Robinson was resting in bed with the covers pulled up to his chin when I walked in. He had a room to himself in an Orange County hospice center. The TV was on, the lights were off. He was wearing a red beanie and had a neatly trimmed gray mustache. "So you want to talk about Rickey?" he said and smiled. I turned down the volume on Rizzoli & Isles and pulled up a chair.
As much as I wanted to talk about Rickey, I'd become more intrigued about Robinson. After reading about his baseball career and subsequent life as a teacher, He seemed like a modern-day version of Moonlight Graham: a player who eschewed baseball for a life of serving others. "I read that you were in right field when Roger Maris tied Babe Ruth's home run record," I said. "I watched the video on YouTube. The ball ricochets off the second deck at Yankee Stadium and back onto the field, right at your feet."
"I was in right field for Maris' 59th and 60th," Robinson said. "When the ball came back on the field I said, 'I'm gonna keep this sucker.' The umpire said, 'Robinson, give me the damn ball before I toss you from the game.' So I did."
Before our meeting, I had snapped up two of Robinson's baseball cards on eBay for a total of $5.65 - his 1961 Topps rookie card, and his 1962 Topps card. I pulled them from my jacket pocket, hoping to jog memories of his playing days.
"You put up good numbers on the Orioles," I said, showing him the back of the cards. He cut me off.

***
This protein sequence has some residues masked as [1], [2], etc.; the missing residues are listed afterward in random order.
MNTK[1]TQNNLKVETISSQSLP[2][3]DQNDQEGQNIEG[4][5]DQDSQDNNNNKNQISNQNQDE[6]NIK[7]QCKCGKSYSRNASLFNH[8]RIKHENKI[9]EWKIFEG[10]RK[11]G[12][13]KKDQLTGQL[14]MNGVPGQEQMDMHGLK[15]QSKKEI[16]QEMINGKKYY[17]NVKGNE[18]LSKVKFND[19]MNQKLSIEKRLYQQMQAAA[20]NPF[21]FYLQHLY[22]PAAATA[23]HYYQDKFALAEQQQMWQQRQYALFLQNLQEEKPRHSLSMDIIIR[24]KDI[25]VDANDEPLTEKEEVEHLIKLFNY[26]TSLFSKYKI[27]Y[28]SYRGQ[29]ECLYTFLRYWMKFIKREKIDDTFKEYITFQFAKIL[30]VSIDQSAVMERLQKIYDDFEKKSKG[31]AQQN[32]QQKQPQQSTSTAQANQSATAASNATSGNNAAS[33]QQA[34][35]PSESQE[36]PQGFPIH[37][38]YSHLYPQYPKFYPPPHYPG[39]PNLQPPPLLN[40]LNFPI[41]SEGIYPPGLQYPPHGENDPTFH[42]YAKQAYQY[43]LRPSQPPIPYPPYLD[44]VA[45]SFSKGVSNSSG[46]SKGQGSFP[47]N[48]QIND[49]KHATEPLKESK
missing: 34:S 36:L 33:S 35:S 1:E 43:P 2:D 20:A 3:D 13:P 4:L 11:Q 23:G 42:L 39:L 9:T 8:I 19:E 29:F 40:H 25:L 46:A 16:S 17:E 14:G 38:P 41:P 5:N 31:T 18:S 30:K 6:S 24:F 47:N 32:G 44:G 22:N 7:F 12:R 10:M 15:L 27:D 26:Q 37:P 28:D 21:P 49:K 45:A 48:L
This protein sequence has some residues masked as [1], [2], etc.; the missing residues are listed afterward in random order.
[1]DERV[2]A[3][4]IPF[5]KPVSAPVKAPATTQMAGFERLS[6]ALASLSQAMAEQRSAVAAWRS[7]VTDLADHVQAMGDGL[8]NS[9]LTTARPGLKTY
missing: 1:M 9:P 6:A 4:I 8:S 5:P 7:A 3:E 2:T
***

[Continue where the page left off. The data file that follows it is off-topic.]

"Yeah, yeah, yeah," he said, dismissing the baseball cards with a wave. "My stats were crap." I put them back in my pocket. Robinson seemed uneasy talking himself. So I switched the topic to education, and he opened up.
"So when your playing career ended, when did you start teaching?" I asked.
"Let's correct that," he said. "I was teaching all along. We didn't make the kind of money that these guys make today. As a result, in the off-season, I had to come home and look for a job. I came in as a guest speaker in the classroom of one of my old teachers, and he said, 'Why don't you come back and teach some more?' I said, 'Sure. Will they pay me?' He laughed. 'Oh yeah, they'll pay you.' As soon as the season ended, I'd come home to the Bay Area and go to the substitute teacher office. They'd hire me for the winter. I enjoyed teaching, and I enjoyed the money. I had a 50-year career as a teacher."
When I asked Robinson about Rickey, his eyes opened wide, and he sat up in bed. "I first met Rickey when he was at Oakland Tech," Robinson said. "He was a fine football player back then. A friend of mine, J.J. Guinn [the scout who discovered Rickey] said, 'Earl, I've got a guy who's really, really talented.' So Guinn introduced us. Rickey was shy, but that boy could fly. I'd watch him run down fly balls, swing the bat. I thought, Damn, this kid has a shot at going places."
Robinson crossed paths with Rickey many times over the years. In the early 1980s, when Rickey was stealing bases with reckless abandon, Robinson occasionally worked in the A's front office, helping with public relations projects. It wasn't until the spring of 2009 that Rickey came back to Robinson, seeking his help.